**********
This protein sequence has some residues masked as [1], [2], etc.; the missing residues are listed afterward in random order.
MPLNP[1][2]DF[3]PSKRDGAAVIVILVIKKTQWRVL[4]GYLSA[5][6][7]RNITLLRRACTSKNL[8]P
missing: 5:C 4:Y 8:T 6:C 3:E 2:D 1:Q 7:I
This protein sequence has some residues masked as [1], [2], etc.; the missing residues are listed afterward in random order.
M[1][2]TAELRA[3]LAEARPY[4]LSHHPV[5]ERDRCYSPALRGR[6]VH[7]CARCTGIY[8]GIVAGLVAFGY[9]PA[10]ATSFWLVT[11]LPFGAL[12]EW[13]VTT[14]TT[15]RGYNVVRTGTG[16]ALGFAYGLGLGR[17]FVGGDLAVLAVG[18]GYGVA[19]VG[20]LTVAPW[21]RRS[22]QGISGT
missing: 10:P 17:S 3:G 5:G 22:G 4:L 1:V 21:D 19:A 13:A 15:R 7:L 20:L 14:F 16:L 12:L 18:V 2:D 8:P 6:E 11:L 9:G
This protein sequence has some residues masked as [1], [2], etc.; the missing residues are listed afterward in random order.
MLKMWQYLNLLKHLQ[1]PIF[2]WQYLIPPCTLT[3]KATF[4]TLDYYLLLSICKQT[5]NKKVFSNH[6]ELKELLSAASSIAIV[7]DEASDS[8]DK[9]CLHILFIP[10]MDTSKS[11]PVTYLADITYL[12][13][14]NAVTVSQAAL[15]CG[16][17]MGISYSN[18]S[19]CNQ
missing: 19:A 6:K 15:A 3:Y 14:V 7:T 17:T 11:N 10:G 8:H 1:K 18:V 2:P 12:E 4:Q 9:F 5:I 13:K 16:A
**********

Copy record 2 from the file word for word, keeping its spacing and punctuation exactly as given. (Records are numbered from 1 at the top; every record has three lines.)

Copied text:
This protein sequence has some residues masked as [1], [2], etc.; the missing residues are listed afterward in random order.
M[1][2]TAELRA[3]LAEARPY[4]LSHHPV[5]ERDRCYSPALRGR[6]VH[7]CARCTGIY[8]GIVAGLVAFGY[9]PA[10]ATSFWLVT[11]LPFGAL[12]EW[13]VTT[14]TT[15]RGYNVVRTGTG[16]ALGFAYGLGLGR[17]FVGGDLAVLAVG[18]GYGVA[19]VG[20]LTVAPW[21]RRS[22]QGISGT
missing: 10:P 17:S 3:G 5:G 22:G 4:L 1:V 21:D 19:A 13:A 15:R 7:L 20:L 14:F 16:L 12:L 18:V 2:D 8:P 6:E 11:L 9:G